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News Briefs, part 1

Islamic Guerrillas Kill Four Israeli Soldiers

The Washington Post

Islamic guerrillas in southern Lebanon killed four Israeli soldiers and wounded five Monday in a daylight ambush against an armored patrol that brought Israeli retaliation with artillery and rockets.

The Iranian-backed Hezbollah fundamentalist organization said it carried out the ambush to mark the second anniversary of the assassination of its leader, Sheik Abbas Musawi, who was killed by an Israeli helicopter raid.

Israel's military chief of staff, Ehud Barak, told reporters the patrol was ambushed as it made its way through dense terrain near Sojoud in a portion of southern Lebanon held by Israel.

The armored patrol was attacked by light weapons and rocket-propelled grenades from close range, joined by missiles from farther away. The attack was followed by an hour-long battle as Israel called in helicopters, planes and artillery.

News reports from Lebanon said Israel attacked three villages a few miles north of the ambush site, but there were no immediate reports on the extent of casualties from the retaliatory attacks. Reuter said the villages hit by Israeli airstrikes included Jarjou and Ain Qana, both northwest of Sojoud, and Mlita, in the Iqlim Toufah area, a mountainous ridge held by Hezbollah.

Discovery Astronauts Frustrated In Effort to Launch Satellite

The Washington Post

Bedeviled by technical snags, the space shuttle Discovery astronauts gave up trying to launch a cantankerous satellite Monday. But officials said the device, anchored to the shuttle's robot arm, still managed to demonstrate a promising new technique for producing high-speed semiconductors.

Frustrated in their work to launch the Wake Shield Facility satellite, the U.S.-Russian crew enjoyed a late-afternoon call from President Clinton, who praised the mission as a step toward a jointly operated space station later this decade.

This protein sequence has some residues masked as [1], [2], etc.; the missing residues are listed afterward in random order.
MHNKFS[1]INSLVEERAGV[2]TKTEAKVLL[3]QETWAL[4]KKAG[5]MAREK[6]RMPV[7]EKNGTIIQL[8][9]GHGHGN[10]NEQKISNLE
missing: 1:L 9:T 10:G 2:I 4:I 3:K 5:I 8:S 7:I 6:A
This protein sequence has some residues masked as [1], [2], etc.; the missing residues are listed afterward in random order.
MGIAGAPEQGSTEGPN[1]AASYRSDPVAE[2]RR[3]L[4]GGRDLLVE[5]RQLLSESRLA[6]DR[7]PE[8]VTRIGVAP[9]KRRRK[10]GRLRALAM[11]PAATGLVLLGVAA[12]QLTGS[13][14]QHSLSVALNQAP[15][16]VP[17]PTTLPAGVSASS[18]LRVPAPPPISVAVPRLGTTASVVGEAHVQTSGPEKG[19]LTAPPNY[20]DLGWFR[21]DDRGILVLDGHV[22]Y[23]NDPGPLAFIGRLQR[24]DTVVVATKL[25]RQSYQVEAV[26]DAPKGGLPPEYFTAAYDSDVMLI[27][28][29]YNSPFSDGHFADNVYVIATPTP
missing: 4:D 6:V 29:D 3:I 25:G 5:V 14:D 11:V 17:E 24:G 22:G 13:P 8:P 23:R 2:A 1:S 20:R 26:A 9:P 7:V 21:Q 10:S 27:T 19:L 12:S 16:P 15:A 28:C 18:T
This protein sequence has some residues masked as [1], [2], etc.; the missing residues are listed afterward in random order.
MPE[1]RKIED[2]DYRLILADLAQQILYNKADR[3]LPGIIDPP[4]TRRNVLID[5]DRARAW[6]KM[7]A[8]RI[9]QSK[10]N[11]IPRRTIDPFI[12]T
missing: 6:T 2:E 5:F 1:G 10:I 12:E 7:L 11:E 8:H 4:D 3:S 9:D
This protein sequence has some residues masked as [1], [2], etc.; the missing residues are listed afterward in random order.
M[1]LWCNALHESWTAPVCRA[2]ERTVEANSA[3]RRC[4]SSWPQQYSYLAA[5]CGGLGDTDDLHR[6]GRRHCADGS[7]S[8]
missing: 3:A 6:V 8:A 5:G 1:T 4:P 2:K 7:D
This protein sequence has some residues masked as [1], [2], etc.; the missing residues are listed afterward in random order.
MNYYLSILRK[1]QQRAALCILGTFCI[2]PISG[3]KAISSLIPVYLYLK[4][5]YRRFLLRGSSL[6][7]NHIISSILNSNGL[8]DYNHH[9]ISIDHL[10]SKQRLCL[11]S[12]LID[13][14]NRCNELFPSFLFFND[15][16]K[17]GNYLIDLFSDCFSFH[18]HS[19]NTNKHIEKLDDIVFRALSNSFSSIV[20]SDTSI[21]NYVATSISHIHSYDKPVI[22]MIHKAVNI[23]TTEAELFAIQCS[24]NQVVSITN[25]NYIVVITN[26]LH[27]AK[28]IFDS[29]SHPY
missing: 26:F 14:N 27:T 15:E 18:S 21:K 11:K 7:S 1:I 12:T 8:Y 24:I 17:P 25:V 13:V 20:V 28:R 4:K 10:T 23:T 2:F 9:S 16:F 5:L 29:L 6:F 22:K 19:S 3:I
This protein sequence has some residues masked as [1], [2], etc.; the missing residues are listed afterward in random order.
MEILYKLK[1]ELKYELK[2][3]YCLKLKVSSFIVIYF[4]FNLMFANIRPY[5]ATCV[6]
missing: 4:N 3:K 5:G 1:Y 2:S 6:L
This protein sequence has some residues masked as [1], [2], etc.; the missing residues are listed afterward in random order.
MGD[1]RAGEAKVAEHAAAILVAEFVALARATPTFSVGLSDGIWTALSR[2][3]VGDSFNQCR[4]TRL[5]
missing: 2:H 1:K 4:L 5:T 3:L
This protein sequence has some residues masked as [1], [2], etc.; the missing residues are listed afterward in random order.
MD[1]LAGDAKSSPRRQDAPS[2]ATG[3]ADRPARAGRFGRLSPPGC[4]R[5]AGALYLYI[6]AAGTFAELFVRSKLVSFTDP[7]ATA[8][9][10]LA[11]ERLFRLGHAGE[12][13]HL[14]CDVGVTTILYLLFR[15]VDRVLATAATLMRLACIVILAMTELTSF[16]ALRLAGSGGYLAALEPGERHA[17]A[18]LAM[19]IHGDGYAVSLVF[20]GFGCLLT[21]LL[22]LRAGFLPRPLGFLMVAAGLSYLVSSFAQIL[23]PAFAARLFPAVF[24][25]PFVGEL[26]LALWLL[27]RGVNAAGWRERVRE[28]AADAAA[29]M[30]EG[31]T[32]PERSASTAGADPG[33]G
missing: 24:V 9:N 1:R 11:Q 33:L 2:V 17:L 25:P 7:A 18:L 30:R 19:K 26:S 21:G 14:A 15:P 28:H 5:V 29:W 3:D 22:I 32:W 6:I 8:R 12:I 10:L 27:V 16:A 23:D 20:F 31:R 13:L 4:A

"We're going to do everything we can to keep supporting the space program and the space station," Clinton said from mission control in Houston.

"I hope what America is seeing of you today, particularly the cooperation between the United States and Russia," he said, " ... will strengthen the support among the American people for the space program and the space station in particular."

Floating in front of Russian and American flags on the wall of Discovery's lower deck, the six-member crew thanked the president for his support. They called the 60th shuttle mission a success despite technical problems that prevented them from launching the $12.5 million Wake Shield.

Opposition Candidate Wins Costa Rican Presidency

Los Angeles Times
SAN JOSE, Costa Rica

Ending the most bitter election in modern Costa Rican history, voters Sunday chose as their next president the 39-year-old son of a national hero who had to overcome old murder allegations to stay in the race.

Opposition candidate Jose Maria Figueres appeared well on his way to defeating businessman Miguel Angel Rodriguez of the ruling Social Christian Unity Party, early returns showed. Rodriguez conceded Sunday night, pledging to heal the deep wounds opened by the acrimonious campaign.

The official Supreme Electoral Tribunal released partial results that gave Figueres, trained at both West Point and Harvard, a slim victory margin of 2 to 3 percentage points.

"This triumph of the Costa Rican family is a triumph of truth over lies ... of the team work of thousands over arrogance," Figueres told a jubilant crowd of supporters in downtown San Jose. "I hope we never again live through such a tumultuous campaign."